Days before the start of the regular season, the Los Angeles Dodgers are met with the type of decision most MLB teams would die for.
Who should occupy the fifth starter spot: the Cy Young, the 2020 Rookie of the Year candidate, or the flamethrower who touches 101 with a cutter? Decisions!
In reality, though, it would be tough to fathom a more difficult call. Whose ego bruises the least by a perceived “demotion”? Who works better as a Swiss Army knife? Can the spot rotate? Can the three men withstand constantly being pulled back and forth?
Will the Dodgers accidentally end up discarding two extremely worthy rotation options by assigning them as innings-eating bullpen chum?
Dave Roberts announced on Saturday that the first four starts of the season will be handled by Clayton Kershaw, Trevor Bauer, Walker Buehler and Julio Urias in that order, stunning many who believed Urias would ultimately be a valuable bullpen weapon to start the season.
That left David Price, the Dodgers’ big-money partner in the Mookie Betts trade, on the outside looking in, along with Tony Gonsolin and Dustin May, two rookies who factored heavily into the team’s plans in 2020.
Price pitches against the Angels on Sunday in one last showcase before the season begins in earnest and decisions have to be made. In evaluating these three starters competing for one spot, you really can’t lose…but you can try to map out the best and most efficient 162-game path coming off a weird season.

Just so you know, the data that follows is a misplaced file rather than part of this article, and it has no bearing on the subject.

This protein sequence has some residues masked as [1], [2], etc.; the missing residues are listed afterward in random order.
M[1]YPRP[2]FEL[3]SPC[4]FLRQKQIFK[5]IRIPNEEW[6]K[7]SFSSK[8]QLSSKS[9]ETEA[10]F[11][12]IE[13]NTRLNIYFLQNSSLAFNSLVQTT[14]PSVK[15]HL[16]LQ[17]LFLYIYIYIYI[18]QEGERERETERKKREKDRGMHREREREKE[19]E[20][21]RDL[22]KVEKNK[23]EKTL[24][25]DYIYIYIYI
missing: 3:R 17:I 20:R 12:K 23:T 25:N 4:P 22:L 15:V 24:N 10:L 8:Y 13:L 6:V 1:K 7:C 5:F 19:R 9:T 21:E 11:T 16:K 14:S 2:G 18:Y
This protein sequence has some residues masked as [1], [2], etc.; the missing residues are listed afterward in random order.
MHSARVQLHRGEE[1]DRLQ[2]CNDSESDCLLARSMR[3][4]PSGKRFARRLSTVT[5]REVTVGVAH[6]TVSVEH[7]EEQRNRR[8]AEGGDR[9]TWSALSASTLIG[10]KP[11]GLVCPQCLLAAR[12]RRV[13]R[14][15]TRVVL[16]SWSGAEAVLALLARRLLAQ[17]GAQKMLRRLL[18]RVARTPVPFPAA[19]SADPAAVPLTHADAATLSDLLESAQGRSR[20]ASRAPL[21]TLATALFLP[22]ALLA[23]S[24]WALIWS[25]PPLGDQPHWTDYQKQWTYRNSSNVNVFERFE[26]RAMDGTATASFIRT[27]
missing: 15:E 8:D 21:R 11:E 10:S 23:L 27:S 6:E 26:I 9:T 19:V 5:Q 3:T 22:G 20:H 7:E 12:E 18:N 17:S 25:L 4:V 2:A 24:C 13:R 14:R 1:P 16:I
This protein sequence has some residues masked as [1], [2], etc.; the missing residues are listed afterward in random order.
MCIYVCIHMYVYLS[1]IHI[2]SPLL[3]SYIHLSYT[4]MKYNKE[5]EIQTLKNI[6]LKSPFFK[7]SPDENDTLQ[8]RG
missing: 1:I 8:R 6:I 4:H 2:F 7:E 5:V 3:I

The Dodgers must choose between these 3 rotation options.
3. Dodgers Fifth Starter Pros and Cons: David Price
Pros for Price? The pedigree, first and foremost.
If you’re looking for steadiness to navigate through the choppy waters of a repeat bid, David Price is certainly the most experienced captain, contending everywhere he’s ever pitched, from Detroit to Boston.
The 2012 Cy Young winner and a three-time top two finisher, Price earned the massive contract the Red Sox awarded him prior to the 2016 season and then some. Frankly, it feels almost ludicrous he’s in this conversation instead of being grandfathered into a rotation spot as the most high-profile option, but that’s the kind of leeway that being the Dodgers earns you. Lots of good arms out there.
The cons? Price has both his injury history and “in absentia” 2020 season working against him.
The last time we saw Price, he was battling through a 2019 Red Sox season that didn’t go so well for anyone in Boston, a heartless attempt to defend an historic title. The lefty made just a pair of starts after Aug. 1 that season, and was officially shut down in early September after dealing with a wrist issue, wrapping up a 7-5, 4.28 campaign.
Of course, Price has yet to pitch in a Dodgers uniform despite arriving prior to the 2020 season, opting out when the summer resumed. It was a perfectly fine decision for him to have made, but it leaves him at an even stricter disadvantage in terms of innings limits. Both Gonsolin and May — as well as every other starter in the rotation — will be building back up after pitching in about 1/3 of a typical baseball season last year.
Price? He’s building up from zero, and perhaps could use a month or two in the bullpen (at least) working as a jack of all trades before filling a midseason hole (if needed).